Poor Work/Life Balance Undercuts Leadership: The United States has one of the highest rates of average annual hours worked per person in industrialized economies, according to the International Labor Organization, and U.S. workers log a median of 50 hours per week, according to 2004 Harris Interactive figures. Those long hours lead to more stress and an off-kilter work/life balance, and they can lead to lessened confidence in corporate leadership. That lack of confidence also can hurt a business’s bottom line, according to data ISR collected in 2004 and its poll of more than 50,000 U.S. employees at financially high-performing companies.

Among the findings:

* Employees reporting high stress levels and poor work/life balance said their leaders did an inadequate job of setting clear direction; only 63 percent gave their leaders a favorable rating.

* 68 percent ranked their leaders favorably in communicating important matters to employees.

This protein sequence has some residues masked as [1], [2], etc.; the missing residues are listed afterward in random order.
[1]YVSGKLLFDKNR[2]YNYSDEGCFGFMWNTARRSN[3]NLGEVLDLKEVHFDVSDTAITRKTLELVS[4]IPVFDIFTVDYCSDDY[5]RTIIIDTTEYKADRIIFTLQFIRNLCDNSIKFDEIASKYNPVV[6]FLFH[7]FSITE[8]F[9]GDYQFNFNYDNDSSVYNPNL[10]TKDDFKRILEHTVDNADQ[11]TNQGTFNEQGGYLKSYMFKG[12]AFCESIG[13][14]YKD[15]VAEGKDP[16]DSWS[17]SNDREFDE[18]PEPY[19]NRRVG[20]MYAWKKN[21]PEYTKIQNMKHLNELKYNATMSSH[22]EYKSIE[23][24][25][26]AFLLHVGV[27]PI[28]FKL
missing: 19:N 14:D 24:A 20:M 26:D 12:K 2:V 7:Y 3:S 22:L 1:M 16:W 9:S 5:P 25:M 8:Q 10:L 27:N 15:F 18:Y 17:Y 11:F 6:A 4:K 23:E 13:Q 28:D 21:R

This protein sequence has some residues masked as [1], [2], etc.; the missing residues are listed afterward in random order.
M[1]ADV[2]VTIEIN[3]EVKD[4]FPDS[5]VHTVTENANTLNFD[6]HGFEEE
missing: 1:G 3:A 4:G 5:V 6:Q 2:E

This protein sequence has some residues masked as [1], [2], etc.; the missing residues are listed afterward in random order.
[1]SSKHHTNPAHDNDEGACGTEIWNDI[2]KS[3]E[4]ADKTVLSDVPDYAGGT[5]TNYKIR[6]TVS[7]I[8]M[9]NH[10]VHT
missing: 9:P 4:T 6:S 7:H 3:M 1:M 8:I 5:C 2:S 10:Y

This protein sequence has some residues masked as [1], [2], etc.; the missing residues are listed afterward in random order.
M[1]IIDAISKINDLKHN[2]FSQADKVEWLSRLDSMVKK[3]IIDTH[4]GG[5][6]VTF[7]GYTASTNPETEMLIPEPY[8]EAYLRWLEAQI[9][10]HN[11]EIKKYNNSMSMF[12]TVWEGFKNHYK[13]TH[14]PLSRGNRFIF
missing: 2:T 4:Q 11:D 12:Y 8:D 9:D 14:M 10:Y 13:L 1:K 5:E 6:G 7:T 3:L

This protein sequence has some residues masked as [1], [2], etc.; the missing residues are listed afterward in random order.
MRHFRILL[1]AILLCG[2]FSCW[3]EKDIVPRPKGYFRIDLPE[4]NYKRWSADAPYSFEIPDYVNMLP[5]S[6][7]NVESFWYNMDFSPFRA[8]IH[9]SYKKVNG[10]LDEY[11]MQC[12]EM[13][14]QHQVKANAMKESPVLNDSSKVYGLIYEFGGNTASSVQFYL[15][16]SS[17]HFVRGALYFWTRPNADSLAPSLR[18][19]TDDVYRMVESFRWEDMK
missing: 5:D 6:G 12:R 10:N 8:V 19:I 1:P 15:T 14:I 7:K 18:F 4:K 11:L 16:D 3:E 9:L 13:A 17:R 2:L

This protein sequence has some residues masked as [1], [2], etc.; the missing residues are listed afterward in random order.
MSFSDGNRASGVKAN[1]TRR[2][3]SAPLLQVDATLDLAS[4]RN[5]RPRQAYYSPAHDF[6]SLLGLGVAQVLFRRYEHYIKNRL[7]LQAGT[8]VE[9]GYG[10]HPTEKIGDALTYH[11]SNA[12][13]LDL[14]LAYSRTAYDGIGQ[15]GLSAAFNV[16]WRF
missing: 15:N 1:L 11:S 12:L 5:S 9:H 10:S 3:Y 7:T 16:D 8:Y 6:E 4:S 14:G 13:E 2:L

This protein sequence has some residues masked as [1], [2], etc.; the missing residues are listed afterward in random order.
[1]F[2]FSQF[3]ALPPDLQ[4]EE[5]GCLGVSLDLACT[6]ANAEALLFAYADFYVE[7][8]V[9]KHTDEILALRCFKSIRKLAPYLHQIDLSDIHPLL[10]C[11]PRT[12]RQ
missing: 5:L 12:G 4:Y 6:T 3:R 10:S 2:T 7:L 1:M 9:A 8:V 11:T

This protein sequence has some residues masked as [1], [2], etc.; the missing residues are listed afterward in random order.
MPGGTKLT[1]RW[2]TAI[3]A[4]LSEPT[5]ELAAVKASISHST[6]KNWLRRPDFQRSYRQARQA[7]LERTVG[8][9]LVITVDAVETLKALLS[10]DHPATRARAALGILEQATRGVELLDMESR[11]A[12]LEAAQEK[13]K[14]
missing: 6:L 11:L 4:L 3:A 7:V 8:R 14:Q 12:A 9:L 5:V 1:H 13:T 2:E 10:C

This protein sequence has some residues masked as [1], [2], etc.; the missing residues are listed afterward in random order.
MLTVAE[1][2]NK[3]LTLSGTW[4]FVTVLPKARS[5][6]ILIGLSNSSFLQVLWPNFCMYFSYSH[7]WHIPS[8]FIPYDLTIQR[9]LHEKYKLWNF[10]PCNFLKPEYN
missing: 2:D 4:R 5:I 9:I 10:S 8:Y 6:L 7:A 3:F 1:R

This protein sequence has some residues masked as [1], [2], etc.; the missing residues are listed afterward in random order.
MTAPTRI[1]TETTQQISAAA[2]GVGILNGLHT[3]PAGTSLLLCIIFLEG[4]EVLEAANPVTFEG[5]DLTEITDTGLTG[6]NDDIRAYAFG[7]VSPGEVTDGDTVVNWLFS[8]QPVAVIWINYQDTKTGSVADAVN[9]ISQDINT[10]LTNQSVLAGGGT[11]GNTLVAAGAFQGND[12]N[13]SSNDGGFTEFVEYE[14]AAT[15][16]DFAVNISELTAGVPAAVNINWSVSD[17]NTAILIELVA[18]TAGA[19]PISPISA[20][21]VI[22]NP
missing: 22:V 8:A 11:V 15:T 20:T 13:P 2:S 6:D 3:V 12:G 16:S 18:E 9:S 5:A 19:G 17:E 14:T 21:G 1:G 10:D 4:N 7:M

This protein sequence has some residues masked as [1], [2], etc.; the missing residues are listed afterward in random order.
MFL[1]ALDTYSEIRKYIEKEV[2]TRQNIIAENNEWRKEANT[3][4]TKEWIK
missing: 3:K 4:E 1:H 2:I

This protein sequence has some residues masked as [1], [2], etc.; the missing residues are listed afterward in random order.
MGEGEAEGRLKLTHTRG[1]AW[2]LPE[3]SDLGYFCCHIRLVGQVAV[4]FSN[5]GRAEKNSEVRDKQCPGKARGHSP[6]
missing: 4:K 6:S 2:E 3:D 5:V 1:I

* 79 percent ranked leaders favorably in encouraging cooperation.

On the flip side, among survey respondents reporting low stress levels and a strong work/life balance, 74 percent ranked their leaders favorably for setting direction; 75 percent ranked them favorably for communicating important matters; and 89 percent ranked them favorably for encouraging cooperation.

Managers who staff their departments sufficiently to handle the workload, distribute work fairly, allow schedule flexibility and are considerate of employees’ personal lives yield more satisfied customers, lower absenteeism, lower accident rates and increased revenue, ISR found in comparing its results to similar recent employee satisfaction studies linking workplace culture to key business outcomes.

(Reprinted from CMI E–bridge #278. Source: SHRM Study–Poor Work/Life Balance Undercuts Leadership; report by Kathy Gurchiek)

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